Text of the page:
Dogwhistling Good term.* 
Mansplain  Being patronising Great term.*
Woke Politically correct Freddie deBoer on the subject. 

‘The basic stance of the social justice set, for a long time now, has been that they are 100% exempt from ordinary politics. BlackLivesMatter proponents have spent a year and a half acting as though their demand for justice is so transcendently, obviously correct that they don’t have to care about politics. When someone like David Shor gently says that they in fact do have to care about politics, and points out that they’ve accomplished nothing, they attack him rather than do the work of making their positions popular. Well, sooner or later, guys, you have to actually give a shit about what people who aren’t a part of your movement think. Sorry. That’s life. The universe is indifferent to your demand for justice, and will remain so until you bother to try to change minds. Nobody gives you what you want. That’s not how it works. Do politics. Think and speak strategically. Be disciplined. Work harder. And for fuck’s sake, give me a simple term to use to address you. Please? Because right now it sure looks like you don’t want to be named because you don’t want to be criticized.

Edit: I might not have underlined this point enough – I sincerely am asking for a better term and would happily use one if offered. If woke, political correctness, identity politics, etc, are inflammatory terms, I’d be happy to substitute something that’s not. But surely something is happening in our politics, and we have to be able to talk about it. So I’m asking for a name.’

Acknowledging the traditional owners of the land on which we meet, their elders past, present and emerging  Nice idea, but, in becoming de rigueur it somehow slips the moorings of meaning and becomes a new piety. Here’s Freddie deBoer again.

‘21st century racial politics always takes place in the shadow of our inability to do anything about our racial problems. We are forever creating weird rituals to center and honor and elevate Black people, in lieu of feeding poor Black children or freeing Black prisoners. The deal we’ve made, essentially, is to say “Sorry about all the oppression, Black people. Can’t do anything about it! But tell you what, white liberals will be very weird around you for the rest of your lives, out of a very sincere desire not to offend or oppress you. We can’t do anything about Black poverty or violence against Black people, but we’ll act like racial injustice is, like, double plus bad in polite society. Also Wells Fargo will send out a very respectful Kwanzaa email every holiday season. So that’s nice.”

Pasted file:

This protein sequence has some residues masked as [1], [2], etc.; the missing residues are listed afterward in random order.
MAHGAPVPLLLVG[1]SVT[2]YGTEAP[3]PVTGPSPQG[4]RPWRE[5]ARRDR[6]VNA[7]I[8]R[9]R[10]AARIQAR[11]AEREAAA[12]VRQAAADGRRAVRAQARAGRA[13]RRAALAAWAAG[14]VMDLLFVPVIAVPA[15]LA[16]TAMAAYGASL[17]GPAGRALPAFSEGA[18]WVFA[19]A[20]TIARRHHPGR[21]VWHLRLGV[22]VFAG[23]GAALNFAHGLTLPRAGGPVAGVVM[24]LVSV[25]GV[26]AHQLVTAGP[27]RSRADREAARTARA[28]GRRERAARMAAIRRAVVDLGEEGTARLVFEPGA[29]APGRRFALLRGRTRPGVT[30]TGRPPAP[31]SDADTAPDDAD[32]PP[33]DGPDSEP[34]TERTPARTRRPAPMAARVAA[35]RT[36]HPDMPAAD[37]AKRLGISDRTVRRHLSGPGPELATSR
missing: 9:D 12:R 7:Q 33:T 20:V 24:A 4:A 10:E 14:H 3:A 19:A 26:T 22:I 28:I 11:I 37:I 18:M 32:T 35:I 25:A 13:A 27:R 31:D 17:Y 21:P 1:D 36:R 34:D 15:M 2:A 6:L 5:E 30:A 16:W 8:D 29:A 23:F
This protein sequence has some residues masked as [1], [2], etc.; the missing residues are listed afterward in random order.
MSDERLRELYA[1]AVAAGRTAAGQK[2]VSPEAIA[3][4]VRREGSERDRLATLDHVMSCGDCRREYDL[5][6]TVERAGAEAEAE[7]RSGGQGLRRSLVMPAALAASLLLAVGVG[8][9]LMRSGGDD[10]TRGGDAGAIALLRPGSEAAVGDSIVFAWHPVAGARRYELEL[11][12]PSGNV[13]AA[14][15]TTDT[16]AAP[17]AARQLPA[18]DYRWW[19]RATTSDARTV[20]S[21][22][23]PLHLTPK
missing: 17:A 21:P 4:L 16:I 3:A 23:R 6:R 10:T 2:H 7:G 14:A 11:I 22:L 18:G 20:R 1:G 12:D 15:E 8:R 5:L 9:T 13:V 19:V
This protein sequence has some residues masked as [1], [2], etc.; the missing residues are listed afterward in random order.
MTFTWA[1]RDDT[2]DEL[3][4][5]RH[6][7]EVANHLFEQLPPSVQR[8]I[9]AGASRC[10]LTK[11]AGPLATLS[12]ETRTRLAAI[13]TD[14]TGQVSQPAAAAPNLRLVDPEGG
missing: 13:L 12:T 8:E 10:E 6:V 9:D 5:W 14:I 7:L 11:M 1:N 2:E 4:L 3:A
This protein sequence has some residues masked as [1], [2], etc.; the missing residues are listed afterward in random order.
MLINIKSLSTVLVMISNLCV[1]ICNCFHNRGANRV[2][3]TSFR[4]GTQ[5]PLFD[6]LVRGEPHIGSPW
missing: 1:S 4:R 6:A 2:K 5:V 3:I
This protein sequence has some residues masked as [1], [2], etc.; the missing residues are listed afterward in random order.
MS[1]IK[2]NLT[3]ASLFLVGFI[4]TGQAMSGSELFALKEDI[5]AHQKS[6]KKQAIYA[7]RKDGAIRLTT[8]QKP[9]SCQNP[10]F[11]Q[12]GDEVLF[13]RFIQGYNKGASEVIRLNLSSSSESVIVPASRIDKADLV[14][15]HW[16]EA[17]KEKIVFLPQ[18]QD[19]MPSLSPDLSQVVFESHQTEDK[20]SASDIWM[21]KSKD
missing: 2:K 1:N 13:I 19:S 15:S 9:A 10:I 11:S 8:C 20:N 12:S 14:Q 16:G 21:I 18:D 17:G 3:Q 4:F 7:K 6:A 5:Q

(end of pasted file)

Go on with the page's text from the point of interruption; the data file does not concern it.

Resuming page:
Personally, I would like better options.’ 

 

New terms from the anti-woke resistance
Virtue signalling  Moral vanity (Edmund Burke) Good term identifying a powerful force. The downside is that signalling is a major vector through which social morality works.  

 

  

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Antonios Sarhanis
Admin
3 months ago

This is funny… I have a essay sketch drawn up about why two of your preferred words, dogwhistling and gaslighting, are terrible and have had a hand in making everything worse in online discourse!
I think dogwhistling and gaslighting as common concepts are dangerous because they legimitise mind reading and nefarious interpretations. Rather than taking someone’s words at face value, maybe even interpreting them charitably, you deliberately interpret what someone has to say badly and invent what the person was “really” thinking.
It’s part of the reason why anything and everything someone says is “racist” — because you are encouraged to wholly invent what a person really means. You are SMART for deliberately misconstruing what a person has said because you are showcasing that you can see the nefarious dogwhistling and gaslighting taking place!
So I don’t understand why you say you like gaslighting as a term and go on to say why it’s no good!

Last edited 3 months ago by Antonios Sarhanis
Antonios Sarhanis
Admin
3 months ago
Reply to  Nicholas Gruen

I didn’t understand the joke in the video you linked to — I’m unsure if that’s the joke!
On gaslighting and dogwhistling, I don’t think either exist.